Satisfying Both Employees and Customers

Excellently managed service companies believe that employee relations will affect customer relations. In these firms, management carries out internal marketing and provides employee support and rewards for good performance. In addition, management regularly audits employee job satisfaction. Rosenbluth and Peters, in The Customer Comes Second, go so far as to say that the company's employees, not the company's customers, have to be made number one if the company hopes to truly satisfy its customers.28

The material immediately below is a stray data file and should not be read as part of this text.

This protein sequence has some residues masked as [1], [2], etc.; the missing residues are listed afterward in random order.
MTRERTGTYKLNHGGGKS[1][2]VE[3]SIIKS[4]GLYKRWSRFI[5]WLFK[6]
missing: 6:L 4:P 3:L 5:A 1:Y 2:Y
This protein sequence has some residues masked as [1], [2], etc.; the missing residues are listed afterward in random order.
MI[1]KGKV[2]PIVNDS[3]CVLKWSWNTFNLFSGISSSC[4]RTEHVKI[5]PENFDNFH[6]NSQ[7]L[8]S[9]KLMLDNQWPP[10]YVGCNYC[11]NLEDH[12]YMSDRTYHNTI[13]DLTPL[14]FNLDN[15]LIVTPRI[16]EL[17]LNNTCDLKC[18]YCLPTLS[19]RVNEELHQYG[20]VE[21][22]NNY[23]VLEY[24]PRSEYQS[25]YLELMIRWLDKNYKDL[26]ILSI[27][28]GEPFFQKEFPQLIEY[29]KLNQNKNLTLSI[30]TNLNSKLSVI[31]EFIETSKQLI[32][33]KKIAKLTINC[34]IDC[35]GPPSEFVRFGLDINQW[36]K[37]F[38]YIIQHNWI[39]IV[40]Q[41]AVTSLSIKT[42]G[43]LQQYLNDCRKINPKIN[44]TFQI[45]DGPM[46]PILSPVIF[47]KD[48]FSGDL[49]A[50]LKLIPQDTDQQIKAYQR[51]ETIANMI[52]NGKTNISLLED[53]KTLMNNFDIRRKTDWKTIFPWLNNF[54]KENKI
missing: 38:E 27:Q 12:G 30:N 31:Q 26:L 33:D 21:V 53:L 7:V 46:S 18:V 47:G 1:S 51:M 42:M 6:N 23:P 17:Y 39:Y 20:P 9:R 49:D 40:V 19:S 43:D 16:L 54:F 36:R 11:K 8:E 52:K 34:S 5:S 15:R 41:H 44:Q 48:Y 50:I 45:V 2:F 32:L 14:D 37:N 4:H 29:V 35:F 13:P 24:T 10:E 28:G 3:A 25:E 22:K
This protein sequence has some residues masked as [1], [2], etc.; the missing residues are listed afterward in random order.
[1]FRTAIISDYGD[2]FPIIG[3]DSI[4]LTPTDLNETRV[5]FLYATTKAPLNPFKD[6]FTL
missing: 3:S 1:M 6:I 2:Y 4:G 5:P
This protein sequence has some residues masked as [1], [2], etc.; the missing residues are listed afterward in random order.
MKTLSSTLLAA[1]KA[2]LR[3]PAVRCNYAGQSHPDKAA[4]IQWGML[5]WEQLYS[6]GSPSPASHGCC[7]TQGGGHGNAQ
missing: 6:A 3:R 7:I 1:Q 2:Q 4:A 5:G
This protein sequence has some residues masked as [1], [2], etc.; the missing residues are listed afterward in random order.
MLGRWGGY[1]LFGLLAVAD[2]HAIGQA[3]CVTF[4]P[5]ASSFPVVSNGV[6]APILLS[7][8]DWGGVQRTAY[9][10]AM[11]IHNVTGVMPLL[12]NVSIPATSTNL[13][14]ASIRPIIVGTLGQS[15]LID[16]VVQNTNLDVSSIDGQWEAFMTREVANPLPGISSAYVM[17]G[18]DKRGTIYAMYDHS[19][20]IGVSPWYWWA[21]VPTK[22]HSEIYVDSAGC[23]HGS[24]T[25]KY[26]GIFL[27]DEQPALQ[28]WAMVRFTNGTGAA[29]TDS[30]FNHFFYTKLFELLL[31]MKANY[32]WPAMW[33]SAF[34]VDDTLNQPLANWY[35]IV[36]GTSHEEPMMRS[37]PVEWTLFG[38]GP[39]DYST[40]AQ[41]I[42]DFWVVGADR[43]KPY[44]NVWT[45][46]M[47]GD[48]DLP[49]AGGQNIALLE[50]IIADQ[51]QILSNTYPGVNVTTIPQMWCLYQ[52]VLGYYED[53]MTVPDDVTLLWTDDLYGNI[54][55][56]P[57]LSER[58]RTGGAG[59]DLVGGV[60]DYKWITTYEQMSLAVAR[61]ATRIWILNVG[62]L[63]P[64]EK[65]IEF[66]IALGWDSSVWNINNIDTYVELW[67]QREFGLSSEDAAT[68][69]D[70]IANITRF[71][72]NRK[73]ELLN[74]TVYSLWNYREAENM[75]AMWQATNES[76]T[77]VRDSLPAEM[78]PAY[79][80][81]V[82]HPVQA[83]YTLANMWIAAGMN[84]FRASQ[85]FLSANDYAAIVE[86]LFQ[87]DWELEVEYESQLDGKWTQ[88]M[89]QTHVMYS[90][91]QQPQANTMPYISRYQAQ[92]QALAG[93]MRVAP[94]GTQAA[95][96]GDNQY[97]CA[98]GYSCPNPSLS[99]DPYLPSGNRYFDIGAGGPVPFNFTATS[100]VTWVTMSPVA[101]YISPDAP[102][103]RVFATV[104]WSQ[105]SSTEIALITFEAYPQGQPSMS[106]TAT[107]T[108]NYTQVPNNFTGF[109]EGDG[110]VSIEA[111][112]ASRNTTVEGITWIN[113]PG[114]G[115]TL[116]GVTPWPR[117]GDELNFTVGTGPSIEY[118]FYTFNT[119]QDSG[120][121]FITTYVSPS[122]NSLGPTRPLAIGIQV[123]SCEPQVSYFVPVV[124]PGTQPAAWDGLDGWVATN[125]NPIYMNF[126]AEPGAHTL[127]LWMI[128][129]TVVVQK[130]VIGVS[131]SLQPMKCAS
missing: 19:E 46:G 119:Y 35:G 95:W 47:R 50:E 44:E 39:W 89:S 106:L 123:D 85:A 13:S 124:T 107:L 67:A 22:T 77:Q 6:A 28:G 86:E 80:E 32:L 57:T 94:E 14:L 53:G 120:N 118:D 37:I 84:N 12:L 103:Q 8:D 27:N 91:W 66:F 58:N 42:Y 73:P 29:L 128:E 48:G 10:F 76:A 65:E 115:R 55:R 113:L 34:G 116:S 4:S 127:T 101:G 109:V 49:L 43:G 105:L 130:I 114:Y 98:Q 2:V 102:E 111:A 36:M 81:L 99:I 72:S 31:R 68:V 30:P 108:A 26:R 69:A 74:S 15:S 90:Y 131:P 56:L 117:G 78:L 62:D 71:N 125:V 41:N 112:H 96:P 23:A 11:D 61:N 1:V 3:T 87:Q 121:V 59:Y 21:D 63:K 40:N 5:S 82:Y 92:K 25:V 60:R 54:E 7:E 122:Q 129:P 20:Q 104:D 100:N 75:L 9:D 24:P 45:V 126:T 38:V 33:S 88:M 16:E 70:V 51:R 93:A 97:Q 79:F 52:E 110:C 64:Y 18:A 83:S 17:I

The Safeway supermarket chain found this out when it instituted a customer-friendly policy that actually caused stress for many of its employees. Its Superior Service program mandates employee friendliness toward customers, with rules such as: Make eye contact with all customers, smile, and greet each customer. To ensure compliance, the store employs "mystery shoppers" who secretly grade workers. Those who are graded "poor" are sent to a training program to learn how to be friendlier. Although surveys show that customers are pleased with the program, many employees have admitted being stressed out and several have quit over the plan. Disgruntled workers complain that they must override their own instincts in favor of the corporate friendliness formula. For instance, employees are required to greet harried customers whose body language tells workers that they want to be left alone. The program has set off a spirited debate on the Internet over false-versus-real friendliness. At one Internet discussion group titled "Forced Smiles at Safeway," opinion ran 2-to-1 against the program.29

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